x lines of Python: read and write a shapefile

Shapefiles are a sort-of-open format for geospatial vector data. They can encode points, lines, and polygons, plus attributes of those objects, optionally bundled into groups. I say 'sort-of-open' because the format is well-known and widely used, but it is maintained and policed, so to speak, by ESRI, the company behind ArcGIS. It's a slightly weird (annoying) format because 'a shapefile' is actually a collection of files, only one of which is the eponymous SHP file. 

Today we're going to read a SHP file, change its Coordinate Reference System (CRS), add a new attribute, and save a new file in two different formats. All in x lines of Python, where x is a small number. To do all this, we need to add a new toolbox to our xlines virtual environment: geopandas, which is a geospatial flavour of the popular data management tool pandas.

Here's the full rundown of the workflow, where each item is a line of Python:

  1. Open the shapefile with fiona (i.e. not using geopandas yet).
  2. Inspect its contents.
  3. Open the shapefile again, this time with geopandas.
  4. Inspect the resulting GeoDataFrame in various ways.
  5. Check the CRS of the data.
  6. Change the CRS of the GeoDataFrame.
  7. Compute a new attribute.
  8. Write the new shapefile.
  9. Write the GeoDataFrame as a GeoJSON file too.

By the way, if you have not come across EPSG codes yet for CRS descriptions, they are the only way to go. This dataset is initially in EPSG 4267 (NAD27 geographic coordinates) but we change it to EPSG 26920 (NAD83 UTM20N projection).

Several bits of our workflow are optional. The core part of the code, items 3, 6, 7, and 8, are just a few lines of Python:

    import geopandas as gpd
    gdf = gpd.read_file('data_in.shp')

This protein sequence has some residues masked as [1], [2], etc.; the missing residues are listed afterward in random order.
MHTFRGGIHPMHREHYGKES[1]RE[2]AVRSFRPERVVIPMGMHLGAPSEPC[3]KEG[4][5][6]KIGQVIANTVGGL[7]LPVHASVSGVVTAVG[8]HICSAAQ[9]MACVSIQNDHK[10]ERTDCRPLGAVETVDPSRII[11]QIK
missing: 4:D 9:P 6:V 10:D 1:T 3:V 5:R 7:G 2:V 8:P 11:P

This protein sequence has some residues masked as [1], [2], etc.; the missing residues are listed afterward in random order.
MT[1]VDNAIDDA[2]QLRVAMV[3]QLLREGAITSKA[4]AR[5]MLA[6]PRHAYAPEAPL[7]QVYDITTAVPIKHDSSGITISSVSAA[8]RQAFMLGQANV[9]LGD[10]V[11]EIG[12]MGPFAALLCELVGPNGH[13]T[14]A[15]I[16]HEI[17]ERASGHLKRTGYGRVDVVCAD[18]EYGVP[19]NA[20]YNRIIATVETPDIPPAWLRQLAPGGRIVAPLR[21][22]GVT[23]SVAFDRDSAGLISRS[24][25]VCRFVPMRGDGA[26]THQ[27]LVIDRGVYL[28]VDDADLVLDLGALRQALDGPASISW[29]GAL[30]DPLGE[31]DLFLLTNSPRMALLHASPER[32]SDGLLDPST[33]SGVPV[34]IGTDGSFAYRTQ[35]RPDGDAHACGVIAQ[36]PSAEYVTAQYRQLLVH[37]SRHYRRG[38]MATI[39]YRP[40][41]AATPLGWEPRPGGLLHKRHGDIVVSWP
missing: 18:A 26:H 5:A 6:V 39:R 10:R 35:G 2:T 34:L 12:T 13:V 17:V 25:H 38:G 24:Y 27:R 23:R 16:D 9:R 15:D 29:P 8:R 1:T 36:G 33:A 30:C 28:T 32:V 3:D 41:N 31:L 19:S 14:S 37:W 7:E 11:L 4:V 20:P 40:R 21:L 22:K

gdf = gdf.to_crs({'init': 'epsg:26920'})
    gdf['seafl_twt'] = 2 * 1000 * gdf.Water_Dept / 1485

That's it! 

As in all these posts, you can follow along with the code in the Jupyter Notebook.

Laying out a seismic survey

Cutlines for a dense 3D survey at Surmont field, Alberta, Canada. Image: Google Maps.

Cutlines for a dense 3D survey at Surmont field, Alberta, Canada. Image: Google Maps.

Cutlines for a dense 3D survey at Surmont field, Alberta, Canada. Image: Google Maps.There are a number of ways to lay out sources and receivers for a 3D seismic survey. In forested areas, a designer may choose a pattern that minimizes the number of trees that need to be felled. Where land access is easier, designers may opt for a pattern that is efficient for the recording crew to deploy and pick up receivers. However, no matter what survey pattern used, most geometries consist of receivers strung together along receiver lines and source points placed along source lines. The pairing of source points with live receiver stations comprises the collection of traces that go into making a seismic volume.

An orthogonal surface pattern, with receiver lines laid out perpendicular to the source lines, is the simplest surface geometry to think about. This pattern can be specified over an area of interest by merely choosing the spacing interval between lines well as the station intervals along the lines. For instance:

xmi = 575000        # Easting of bottom-left corner of grid (m)
ymi = 4710000       # Northing of bottom-left corner (m)
SL = 600            # Source line interval (m)
RL = 600            # Receiver line interval (m)
si = 100            # Source point interval (m)
ri = 100            # Receiver point interval (m)
x = 3000            # x extent of survey (m)
y = 1800            # y extent of survey (m)

We can calculate the number of receiver lines and source lines, as well as the number of receivers and sources for each.

# Calculate the number of receiver and source lines.
rlines = int(y/RL) + 1
slines = int(x/SL) + 1

# Calculate the number of points per line (add 2 to straddle the edges). 
rperline = int(x/ri) + 2 
sperline = int(y/si) + 2

# Offset the receiver points.
shiftx = -si/2.
shifty = -ri/2.

Computing coordinates

We create a list of x and y coordinates with a nested list comprehension — essentially a compact way to write 'for' loops in Python — that iterates over all the stations along the line, and all the lines in the survey.

# Find x and y coordinates of receivers and sources.
rcvrx = [xmi+rcvr*ri+shifty for line in range(rlines) for rcvr in range(rperline)]